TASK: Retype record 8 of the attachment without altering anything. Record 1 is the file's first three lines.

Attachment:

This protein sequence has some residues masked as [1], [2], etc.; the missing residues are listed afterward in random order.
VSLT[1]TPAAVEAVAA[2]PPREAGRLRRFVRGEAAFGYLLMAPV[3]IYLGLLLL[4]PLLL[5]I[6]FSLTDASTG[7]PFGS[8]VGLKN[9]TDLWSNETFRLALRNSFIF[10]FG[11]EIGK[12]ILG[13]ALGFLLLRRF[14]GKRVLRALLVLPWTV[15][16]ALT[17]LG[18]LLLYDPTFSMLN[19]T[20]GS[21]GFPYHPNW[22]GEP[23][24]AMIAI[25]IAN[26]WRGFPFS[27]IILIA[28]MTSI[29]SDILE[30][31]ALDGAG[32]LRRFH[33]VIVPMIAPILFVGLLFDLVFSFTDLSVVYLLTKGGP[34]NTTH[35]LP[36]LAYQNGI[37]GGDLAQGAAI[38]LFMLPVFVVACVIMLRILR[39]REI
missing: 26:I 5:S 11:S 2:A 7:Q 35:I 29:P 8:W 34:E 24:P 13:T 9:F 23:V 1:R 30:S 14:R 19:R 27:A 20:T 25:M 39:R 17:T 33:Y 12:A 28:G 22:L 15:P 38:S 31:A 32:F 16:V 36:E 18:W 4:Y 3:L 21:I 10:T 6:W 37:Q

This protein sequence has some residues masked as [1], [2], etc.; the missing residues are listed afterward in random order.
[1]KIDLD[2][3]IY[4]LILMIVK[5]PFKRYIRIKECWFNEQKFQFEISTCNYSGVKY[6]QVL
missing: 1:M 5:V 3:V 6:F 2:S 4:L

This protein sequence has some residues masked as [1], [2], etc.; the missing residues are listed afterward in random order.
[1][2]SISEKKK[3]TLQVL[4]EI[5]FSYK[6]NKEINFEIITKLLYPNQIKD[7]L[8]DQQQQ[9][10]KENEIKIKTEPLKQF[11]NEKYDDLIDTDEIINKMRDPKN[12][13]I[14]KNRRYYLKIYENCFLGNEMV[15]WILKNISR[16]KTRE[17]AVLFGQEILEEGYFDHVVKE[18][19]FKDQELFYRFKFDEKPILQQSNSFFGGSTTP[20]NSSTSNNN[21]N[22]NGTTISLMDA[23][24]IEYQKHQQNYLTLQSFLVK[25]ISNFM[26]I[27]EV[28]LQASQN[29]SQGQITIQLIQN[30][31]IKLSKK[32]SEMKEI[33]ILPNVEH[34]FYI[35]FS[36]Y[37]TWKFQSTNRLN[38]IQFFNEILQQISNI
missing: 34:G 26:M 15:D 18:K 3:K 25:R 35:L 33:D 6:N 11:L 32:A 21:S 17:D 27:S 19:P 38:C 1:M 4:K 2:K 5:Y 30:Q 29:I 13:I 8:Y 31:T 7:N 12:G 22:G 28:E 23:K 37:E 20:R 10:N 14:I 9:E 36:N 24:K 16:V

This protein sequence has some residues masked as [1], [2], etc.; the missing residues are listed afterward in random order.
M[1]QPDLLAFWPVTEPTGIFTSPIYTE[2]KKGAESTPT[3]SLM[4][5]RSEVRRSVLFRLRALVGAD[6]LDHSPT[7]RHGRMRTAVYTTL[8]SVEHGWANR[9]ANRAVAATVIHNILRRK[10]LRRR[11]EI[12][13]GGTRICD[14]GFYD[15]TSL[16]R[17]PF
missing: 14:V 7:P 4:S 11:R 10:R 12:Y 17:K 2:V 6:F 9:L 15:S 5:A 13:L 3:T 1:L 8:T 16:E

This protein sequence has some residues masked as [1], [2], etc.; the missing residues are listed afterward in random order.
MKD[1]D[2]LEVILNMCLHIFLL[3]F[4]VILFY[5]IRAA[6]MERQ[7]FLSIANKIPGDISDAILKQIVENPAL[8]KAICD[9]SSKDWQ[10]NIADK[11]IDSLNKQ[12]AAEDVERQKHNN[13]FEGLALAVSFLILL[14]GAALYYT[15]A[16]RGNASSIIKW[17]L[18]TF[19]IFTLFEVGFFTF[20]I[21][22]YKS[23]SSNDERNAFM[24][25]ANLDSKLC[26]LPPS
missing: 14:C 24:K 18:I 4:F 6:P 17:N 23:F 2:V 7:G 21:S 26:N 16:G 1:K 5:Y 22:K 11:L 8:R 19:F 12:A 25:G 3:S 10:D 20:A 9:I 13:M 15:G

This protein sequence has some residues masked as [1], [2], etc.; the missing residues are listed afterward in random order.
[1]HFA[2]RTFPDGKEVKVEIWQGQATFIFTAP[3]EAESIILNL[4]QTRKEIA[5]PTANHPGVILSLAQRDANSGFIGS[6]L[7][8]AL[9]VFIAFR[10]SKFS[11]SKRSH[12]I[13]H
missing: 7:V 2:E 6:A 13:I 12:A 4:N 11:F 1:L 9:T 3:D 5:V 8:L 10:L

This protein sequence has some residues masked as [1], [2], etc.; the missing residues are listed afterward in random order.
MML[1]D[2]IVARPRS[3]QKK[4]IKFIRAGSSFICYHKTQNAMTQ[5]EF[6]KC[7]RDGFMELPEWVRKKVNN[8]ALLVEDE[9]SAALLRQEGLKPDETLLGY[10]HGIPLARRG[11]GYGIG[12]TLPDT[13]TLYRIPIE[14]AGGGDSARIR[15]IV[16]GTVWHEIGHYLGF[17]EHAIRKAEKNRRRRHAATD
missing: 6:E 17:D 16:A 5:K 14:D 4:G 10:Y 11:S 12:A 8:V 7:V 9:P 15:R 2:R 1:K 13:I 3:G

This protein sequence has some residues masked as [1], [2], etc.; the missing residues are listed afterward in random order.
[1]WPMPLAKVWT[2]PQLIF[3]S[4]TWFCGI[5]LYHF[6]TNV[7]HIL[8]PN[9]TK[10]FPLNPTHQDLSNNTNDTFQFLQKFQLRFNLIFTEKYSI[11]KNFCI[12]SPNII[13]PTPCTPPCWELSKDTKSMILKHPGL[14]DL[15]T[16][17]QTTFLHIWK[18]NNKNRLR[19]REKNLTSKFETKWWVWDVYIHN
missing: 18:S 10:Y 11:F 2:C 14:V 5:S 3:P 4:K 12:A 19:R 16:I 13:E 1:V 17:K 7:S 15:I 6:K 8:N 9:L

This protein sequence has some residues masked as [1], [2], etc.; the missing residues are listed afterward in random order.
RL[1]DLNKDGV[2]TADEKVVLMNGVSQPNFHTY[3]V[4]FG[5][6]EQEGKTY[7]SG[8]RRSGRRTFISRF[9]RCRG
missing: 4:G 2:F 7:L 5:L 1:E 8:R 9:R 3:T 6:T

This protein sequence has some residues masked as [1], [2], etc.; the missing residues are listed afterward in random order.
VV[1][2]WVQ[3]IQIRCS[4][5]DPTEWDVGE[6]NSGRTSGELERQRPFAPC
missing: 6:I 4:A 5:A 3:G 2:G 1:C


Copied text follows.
This protein sequence has some residues masked as [1], [2], etc.; the missing residues are listed afterward in random order.
[1]WPMPLAKVWT[2]PQLIF[3]S[4]TWFCGI[5]LYHF[6]TNV[7]HIL[8]PN[9]TK[10]FPLNPTHQDLSNNTNDTFQFLQKFQLRFNLIFTEKYSI[11]KNFCI[12]SPNII[13]PTPCTPPCWELSKDTKSMILKHPGL[14]DL[15]T[16][17]QTTFLHIWK[18]NNKNRLR[19]REKNLTSKFETKWWVWDVYIHN
missing: 18:S 10:Y 11:F 2:C 14:V 5:S 3:P 4:K 12:A 19:R 16:I 13:E 1:V 17:K 7:S 15:I 6:K 8:N 9:L